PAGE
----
Myth 4: APAP is a set-it and forget-it system
Rachel Vicars, senior clinical research scientist at Fisher & Paykel, says both CPAP and APAP are not set-and-forget. Both require follow-up with patients to address issues like mask fit, compliance, and humidity. Some clinicians restrict the minimum and maximum pressure ranges to something they feel comfortable with, but this comes down to clinician experience.
Myth 5: All APAPs are the same
Each individual manufacturer has its own proprietary APAP algorithm, and each performs at a different level, responding differently to different breathing patterns, Malecha says.
Vicars says, “They are based on slightly different technology and respond to events differently. It is important you are using a manufacturer that has clinically validated its algorithms to ensure adequate treatment. These validations should be available for review. An important distinction between algorithms is the way they use events to ensure a timely response to sleep-disordered breathing events. For example, flow limitation is a precursor to other more severe sleep-disordered breathing events. An AutoCPAP needs to be able to respond to these flow-limited events in a timely manner to ensure that the more severe sleep-disordered breathing events (apnea and hypopnea) are minimized.”
Malecha adds, “In addition to differing APAP algorithms from manufacturer to manufacturer, there is now differentiation between APAP solutions for patients with OSA versus central sleep apnea. It is crucial for clinicians to understand the variability of products so they can select a product they feel is most appropriate for their patient.”
Myth 6: All AHIs are the same
According to Vicars, all machines report AHI, but not all machines are measuring the same thing. “How you define apnea and hypopnea greatly affects the AHI ‘number’ that you will see. The AASM defines an apnea as a reduction in flow of ?90% for ?10 s,1-2 but the definition for hypopnea is different depending on the year the standard was published, and whether you are using the recommended or alternative scoring methods. In all cases, the definition of hypopnea has both a flow component (ie, a reduction in flow of 30-90% for ?10 s)2 AND an oxygen desaturation or arousal component (ie, ?3% oxygen desaturation or associated with an arousal2). CPAP machines only use one measure to calculate the AHI—the airflow. They do not have the additional measures to calculate oxygen desaturation, or arousal as defined by AASM.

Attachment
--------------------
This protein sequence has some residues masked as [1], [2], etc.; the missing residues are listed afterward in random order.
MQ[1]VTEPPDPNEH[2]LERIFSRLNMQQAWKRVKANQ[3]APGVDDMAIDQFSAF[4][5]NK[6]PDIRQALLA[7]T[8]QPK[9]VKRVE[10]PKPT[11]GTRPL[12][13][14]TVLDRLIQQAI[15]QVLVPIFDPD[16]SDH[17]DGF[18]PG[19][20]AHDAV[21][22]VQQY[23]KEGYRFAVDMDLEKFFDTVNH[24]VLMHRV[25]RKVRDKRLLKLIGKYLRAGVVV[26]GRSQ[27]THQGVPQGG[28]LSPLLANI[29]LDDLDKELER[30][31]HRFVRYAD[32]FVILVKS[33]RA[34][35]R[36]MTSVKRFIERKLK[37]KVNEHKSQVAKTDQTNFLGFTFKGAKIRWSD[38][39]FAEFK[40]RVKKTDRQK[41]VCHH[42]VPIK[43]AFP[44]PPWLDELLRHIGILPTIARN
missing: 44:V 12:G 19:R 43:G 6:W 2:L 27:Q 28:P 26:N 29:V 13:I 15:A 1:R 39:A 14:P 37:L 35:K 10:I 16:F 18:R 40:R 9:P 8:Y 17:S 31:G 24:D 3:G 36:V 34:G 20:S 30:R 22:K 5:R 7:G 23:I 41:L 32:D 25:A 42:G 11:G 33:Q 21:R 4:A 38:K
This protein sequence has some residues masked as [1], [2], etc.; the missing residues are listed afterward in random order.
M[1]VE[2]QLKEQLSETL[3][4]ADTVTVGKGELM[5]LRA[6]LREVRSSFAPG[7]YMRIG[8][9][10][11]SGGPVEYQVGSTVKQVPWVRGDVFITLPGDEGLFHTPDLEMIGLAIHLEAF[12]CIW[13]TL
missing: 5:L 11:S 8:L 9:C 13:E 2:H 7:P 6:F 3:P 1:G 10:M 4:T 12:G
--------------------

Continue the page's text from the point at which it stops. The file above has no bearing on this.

“Therefore, no CPAP machine can give you the same AHI as a PSG. Instead you are getting the manufacturer’s version of the AHI. No definition is more ‘correct’ than another—what is important is that the machine correlates with PSG-AHI (ie, a higher AHI indicates more events than a lower AHI) and that it is validated to treat.”
Myth 7: APAPs are good for everyone
Several studies have shown that AutoCPAP is equivalent to fixed pressure CPAP in treating OSA,3 Vicars says. “These studies are in a general OSA population, and therefore individual patient differences may not be taken into account. It is important to use caution when using AutoCPAP in certain populations, such as chronic heart failure, central sleep apnea, and obesity hypoventilation syndrome, as the algorithms may not have been validated to treat in these populations, and may not respond appropriately to the patient’s flow signal.”
So let’s put the last of those myths to bed.
Peter Blais, RPSGT, is a registered sleep technologist with the Center for Sleep Disorders at St. Mary’s Regional Health System in Auburn, Me. This is his first article for Sleep Review.
1. Iber C, Ancoli-Israel S, Chesson A, Quan SF, et al. The AASM Manual for the Scoring of Sleep and Associated Events: Rules, Terminology and Technical Specifications. 1st ed. Westchester, Ill: American Academy of Sleep Medicine; 2007.
2. Berry RB, Budhiraja R, Gottlieb DJ, et al. Rules for scoring respiratory events in sleep: update of the 2007 AASM Manual for the Scoring of Sleep and Associated Events. Deliberations of the Sleep Definitions Task Force of the American Academy of Sleep Medicine. J Clin Sleep Med. 2012;8(5):597-619.
3. Ip S, D’Ambrosio C, Patel K, et al. Auto-titrating versus fixed continuous positive airway pressure for the treatment of obstructive sleep apnea: a systematic review with meta-analyses. Syst Rev. 2012;1:20.